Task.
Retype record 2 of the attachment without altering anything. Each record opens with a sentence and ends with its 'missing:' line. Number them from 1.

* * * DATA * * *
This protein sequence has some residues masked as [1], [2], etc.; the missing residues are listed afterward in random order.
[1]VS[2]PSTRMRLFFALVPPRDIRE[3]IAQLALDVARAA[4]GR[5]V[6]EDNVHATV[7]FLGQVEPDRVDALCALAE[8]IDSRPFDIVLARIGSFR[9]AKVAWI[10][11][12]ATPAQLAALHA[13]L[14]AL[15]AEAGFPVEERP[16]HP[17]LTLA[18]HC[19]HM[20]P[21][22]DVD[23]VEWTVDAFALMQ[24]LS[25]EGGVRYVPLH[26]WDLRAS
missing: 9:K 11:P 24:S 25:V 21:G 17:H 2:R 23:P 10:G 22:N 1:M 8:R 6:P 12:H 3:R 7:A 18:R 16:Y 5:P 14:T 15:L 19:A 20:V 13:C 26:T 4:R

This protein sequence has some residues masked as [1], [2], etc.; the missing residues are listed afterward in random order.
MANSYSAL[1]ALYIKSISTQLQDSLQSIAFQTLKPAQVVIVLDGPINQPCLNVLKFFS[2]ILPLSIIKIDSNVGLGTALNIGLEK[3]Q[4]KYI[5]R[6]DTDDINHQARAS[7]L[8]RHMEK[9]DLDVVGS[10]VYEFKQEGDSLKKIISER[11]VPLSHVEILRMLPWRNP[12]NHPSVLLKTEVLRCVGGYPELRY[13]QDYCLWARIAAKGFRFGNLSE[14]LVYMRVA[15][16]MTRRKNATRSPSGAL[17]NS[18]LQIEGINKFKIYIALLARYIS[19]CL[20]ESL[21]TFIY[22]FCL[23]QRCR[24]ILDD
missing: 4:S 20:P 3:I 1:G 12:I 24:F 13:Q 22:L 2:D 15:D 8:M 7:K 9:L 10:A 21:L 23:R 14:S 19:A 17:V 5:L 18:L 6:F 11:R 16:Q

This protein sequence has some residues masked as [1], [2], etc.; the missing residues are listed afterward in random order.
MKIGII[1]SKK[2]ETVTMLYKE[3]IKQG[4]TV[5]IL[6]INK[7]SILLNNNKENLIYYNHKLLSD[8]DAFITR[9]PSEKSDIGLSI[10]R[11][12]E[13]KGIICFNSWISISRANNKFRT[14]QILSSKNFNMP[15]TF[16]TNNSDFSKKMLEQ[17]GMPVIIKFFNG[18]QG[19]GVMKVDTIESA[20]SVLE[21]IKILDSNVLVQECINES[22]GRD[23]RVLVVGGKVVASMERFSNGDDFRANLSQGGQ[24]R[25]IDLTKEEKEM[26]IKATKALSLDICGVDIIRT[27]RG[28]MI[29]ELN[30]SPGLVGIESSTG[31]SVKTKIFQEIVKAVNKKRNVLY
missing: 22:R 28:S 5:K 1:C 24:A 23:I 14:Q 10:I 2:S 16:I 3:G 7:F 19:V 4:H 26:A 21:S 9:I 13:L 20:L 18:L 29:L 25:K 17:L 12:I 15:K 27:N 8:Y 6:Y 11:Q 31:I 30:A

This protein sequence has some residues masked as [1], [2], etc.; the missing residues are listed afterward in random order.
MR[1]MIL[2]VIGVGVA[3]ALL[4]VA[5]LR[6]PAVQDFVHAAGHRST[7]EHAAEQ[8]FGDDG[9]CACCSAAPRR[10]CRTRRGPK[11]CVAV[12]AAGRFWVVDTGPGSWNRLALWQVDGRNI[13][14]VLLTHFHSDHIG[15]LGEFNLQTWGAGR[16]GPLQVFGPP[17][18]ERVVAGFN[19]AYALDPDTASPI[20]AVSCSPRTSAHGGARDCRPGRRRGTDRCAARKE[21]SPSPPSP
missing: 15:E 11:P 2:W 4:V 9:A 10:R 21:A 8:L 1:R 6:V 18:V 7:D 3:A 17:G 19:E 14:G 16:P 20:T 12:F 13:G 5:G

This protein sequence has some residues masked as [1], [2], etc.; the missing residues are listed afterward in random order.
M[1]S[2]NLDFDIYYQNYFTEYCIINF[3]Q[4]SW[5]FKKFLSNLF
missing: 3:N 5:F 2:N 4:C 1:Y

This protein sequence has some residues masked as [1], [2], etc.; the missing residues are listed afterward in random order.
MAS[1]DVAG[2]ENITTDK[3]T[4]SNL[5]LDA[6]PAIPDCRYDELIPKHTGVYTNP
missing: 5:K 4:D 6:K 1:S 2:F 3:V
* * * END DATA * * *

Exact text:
This protein sequence has some residues masked as [1], [2], etc.; the missing residues are listed afterward in random order.
MANSYSAL[1]ALYIKSISTQLQDSLQSIAFQTLKPAQVVIVLDGPINQPCLNVLKFFS[2]ILPLSIIKIDSNVGLGTALNIGLEK[3]Q[4]KYI[5]R[6]DTDDINHQARAS[7]L[8]RHMEK[9]DLDVVGS[10]VYEFKQEGDSLKKIISER[11]VPLSHVEILRMLPWRNP[12]NHPSVLLKTEVLRCVGGYPELRY[13]QDYCLWARIAAKGFRFGNLSE[14]LVYMRVA[15][16]MTRRKNATRSPSGAL[17]NS[18]LQIEGINKFKIYIALLARYIS[19]CL[20]ESL[21]TFIY[22]FCL[23]QRCR[24]ILDD
missing: 4:S 20:P 3:I 1:G 12:I 24:F 13:Q 22:L 2:D 15:D 8:M 7:K 9:L 10:A 21:L 23:R 14:S 19:A 17:V 5:L 18:L 6:F 11:R 16:Q